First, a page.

Trader-Turned-Informant Tied to Waste Stock That Surged 1,500%
(Bloomberg) -- Three tiny stocks that went haywire in the past month have one thing in common: a former FBI informant.
Shares of Avalon Holdings Corp., New Concept Energy Inc. and MER Telemanagement Solutions Ltd. skyrocketed and then dropped around the time that MintBroker International Ltd. revealed stakes in the firms, all of which have market values of less than $30 million.
MintBroker is a Bahamas-based broker dealer founded in 2011 by Guy Gentile, according to a lawsuit filed by the trader-turned-informant earlier this month. Gentile began working as an informant in 2012 after the FBI said he orchestrated two pump-and-dump schemes that suckered investors out of $17 million.
Wearing a wire, he gathered information that led to the arrest of a corrupt lawyer, a market-manipulating high-frequency trader and other financial crooks. The Justice Department brought charges against him in 2016, but the case was dismissed because prosecutors waited too long to file it. A related Securities and Exchange Commission lawsuit was also tossed out due to the statute of limitations, although the agency has appealed. Gentile has said he did nothing wrong.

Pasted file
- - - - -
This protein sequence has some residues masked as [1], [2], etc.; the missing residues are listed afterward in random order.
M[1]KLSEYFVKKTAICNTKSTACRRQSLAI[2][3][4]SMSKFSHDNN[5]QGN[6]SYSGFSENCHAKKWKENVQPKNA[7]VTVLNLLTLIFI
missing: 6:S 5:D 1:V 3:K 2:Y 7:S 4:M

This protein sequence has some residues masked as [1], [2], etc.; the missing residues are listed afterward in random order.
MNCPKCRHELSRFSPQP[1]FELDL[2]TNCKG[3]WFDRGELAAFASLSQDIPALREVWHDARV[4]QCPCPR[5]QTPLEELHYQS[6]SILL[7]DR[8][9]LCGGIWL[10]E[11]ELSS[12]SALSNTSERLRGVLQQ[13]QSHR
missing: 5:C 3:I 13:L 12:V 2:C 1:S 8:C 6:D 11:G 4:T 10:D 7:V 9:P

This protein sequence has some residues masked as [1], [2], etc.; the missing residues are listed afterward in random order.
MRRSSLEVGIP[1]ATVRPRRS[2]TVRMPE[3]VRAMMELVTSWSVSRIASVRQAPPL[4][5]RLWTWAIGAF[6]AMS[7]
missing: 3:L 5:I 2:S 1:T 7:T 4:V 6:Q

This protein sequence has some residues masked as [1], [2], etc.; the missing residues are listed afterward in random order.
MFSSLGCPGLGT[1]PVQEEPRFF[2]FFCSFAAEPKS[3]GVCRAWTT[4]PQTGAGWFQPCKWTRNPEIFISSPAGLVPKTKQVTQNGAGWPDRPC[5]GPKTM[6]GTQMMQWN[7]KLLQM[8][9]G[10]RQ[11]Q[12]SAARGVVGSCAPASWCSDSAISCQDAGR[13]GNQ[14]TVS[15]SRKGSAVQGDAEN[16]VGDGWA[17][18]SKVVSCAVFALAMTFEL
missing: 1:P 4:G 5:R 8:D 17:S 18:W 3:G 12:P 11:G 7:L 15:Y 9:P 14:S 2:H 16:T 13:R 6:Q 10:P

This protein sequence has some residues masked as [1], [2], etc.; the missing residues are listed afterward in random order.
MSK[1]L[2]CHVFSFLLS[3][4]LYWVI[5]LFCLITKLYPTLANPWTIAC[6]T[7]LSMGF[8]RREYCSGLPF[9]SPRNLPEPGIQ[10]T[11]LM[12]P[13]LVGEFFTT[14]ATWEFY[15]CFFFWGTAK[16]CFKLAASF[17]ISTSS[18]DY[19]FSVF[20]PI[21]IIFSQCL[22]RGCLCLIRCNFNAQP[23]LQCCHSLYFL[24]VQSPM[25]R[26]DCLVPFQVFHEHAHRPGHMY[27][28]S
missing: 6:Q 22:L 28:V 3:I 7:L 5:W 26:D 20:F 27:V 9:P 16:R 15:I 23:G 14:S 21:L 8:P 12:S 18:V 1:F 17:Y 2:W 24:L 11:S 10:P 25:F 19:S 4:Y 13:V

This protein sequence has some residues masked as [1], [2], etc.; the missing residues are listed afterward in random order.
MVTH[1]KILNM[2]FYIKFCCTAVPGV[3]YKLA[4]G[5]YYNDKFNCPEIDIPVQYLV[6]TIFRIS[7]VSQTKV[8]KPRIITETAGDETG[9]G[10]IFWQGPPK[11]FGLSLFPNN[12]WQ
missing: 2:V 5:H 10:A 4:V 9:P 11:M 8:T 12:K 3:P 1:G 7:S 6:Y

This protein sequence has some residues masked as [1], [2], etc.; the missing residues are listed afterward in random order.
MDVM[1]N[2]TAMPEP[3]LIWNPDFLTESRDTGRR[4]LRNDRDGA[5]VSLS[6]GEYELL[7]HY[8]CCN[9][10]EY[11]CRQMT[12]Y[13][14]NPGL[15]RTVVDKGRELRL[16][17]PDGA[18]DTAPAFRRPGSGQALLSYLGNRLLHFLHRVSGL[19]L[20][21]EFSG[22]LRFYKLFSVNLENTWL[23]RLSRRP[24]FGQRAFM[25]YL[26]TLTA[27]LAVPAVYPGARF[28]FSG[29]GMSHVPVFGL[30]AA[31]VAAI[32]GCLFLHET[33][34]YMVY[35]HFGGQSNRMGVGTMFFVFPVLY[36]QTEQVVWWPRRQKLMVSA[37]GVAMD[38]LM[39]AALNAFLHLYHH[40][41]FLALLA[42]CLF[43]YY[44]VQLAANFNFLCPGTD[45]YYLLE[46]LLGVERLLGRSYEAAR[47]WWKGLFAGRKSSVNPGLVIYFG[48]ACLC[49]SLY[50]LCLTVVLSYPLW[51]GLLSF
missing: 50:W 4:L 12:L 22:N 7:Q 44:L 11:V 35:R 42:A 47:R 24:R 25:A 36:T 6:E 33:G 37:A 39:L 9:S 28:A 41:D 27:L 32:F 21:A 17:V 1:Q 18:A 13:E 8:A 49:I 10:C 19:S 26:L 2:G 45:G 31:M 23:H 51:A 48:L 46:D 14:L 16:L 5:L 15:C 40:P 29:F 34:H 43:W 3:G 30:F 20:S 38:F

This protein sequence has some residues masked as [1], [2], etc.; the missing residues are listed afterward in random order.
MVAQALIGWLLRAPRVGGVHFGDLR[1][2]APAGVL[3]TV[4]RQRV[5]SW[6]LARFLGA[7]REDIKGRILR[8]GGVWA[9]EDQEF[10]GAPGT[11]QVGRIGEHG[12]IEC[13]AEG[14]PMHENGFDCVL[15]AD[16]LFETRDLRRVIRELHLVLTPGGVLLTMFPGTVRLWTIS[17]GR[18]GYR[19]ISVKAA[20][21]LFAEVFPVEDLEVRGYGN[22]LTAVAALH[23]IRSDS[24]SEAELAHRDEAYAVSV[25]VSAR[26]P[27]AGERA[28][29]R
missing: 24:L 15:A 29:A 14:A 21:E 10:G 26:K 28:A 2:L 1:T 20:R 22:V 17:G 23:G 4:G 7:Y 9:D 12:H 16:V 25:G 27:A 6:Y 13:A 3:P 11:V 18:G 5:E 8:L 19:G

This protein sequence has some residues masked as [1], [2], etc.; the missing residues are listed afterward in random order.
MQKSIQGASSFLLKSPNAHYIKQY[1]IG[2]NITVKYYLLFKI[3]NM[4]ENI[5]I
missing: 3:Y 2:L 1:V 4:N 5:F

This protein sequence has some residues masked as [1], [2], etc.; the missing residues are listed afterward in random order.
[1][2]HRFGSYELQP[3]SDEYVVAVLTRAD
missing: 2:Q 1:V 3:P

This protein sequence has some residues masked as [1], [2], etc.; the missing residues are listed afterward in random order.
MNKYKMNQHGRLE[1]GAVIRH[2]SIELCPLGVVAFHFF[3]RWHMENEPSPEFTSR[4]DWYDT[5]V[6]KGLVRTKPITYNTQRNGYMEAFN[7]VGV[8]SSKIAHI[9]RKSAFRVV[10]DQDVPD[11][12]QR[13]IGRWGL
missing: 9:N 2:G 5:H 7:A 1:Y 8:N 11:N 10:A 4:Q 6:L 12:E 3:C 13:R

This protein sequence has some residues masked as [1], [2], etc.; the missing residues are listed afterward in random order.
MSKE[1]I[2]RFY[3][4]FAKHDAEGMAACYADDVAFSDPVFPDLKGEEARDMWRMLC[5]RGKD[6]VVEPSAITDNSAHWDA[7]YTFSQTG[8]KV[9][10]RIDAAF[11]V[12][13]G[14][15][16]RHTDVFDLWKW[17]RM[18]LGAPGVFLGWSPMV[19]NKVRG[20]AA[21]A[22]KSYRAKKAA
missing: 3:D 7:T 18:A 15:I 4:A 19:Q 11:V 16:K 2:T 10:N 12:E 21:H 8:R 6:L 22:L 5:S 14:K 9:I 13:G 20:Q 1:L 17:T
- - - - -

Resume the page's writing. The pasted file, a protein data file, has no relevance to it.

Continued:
Avalon, a Warren, Ohio-based waste management company, has had a wild few weeks. It closed at $2.20 last Monday, then surged four straight days to $10.25 as of Friday’s close. That’s when MintBroker’s stake was unveiled in a regulatory filing. On Monday, the stock got as high as $36 in premarket trading -- more than 1,500 percent higher than last Monday’s close -- before cratering to less than $7 by Monday afternoon.
Avalon said in a statement Monday that it’s not affiliated with MintBroker and “has no information about that entity’s intentions regarding its holdings.” It also said its chief executive officer has 67 percent of voting power and doesn’t plan to divest his stake.
“This is no pump-and-dump scheme,” Gentile, chief executive officer of MintBroker, said over the phone. “We were going to try to do a hostile takeover of the company.”
New Concept Energy spiked a month ago. Shares of the Dallas-based energy explorer rallied 145 percent on June 29. MintBroker’s stake emerged after the close that day, and the stock increased another 111 percent during the next trading session. Then, it tumbled after Gentile’s firm sold off its holding.
“We were interested in taking the company over to potentially reverse merge my other companies into,” Gentile said. “We weren’t able to acquire enough shares in the open market at a reasonable price for that deal to make sense so we bailed on the deal.”
Shares of MER Telemanagement jumped nearly 150 percent to close at $2.73 on July 10. MintBroker publicly disclosed two days later that it had bought and sold a stake in the Israeli telecommunications firm. The shares now fetch less than $2.30.
Representatives from Avalon, New Concept Energy and MER Telemanagement didn’t respond to calls and requests seeking comment. The SEC declined to comment.
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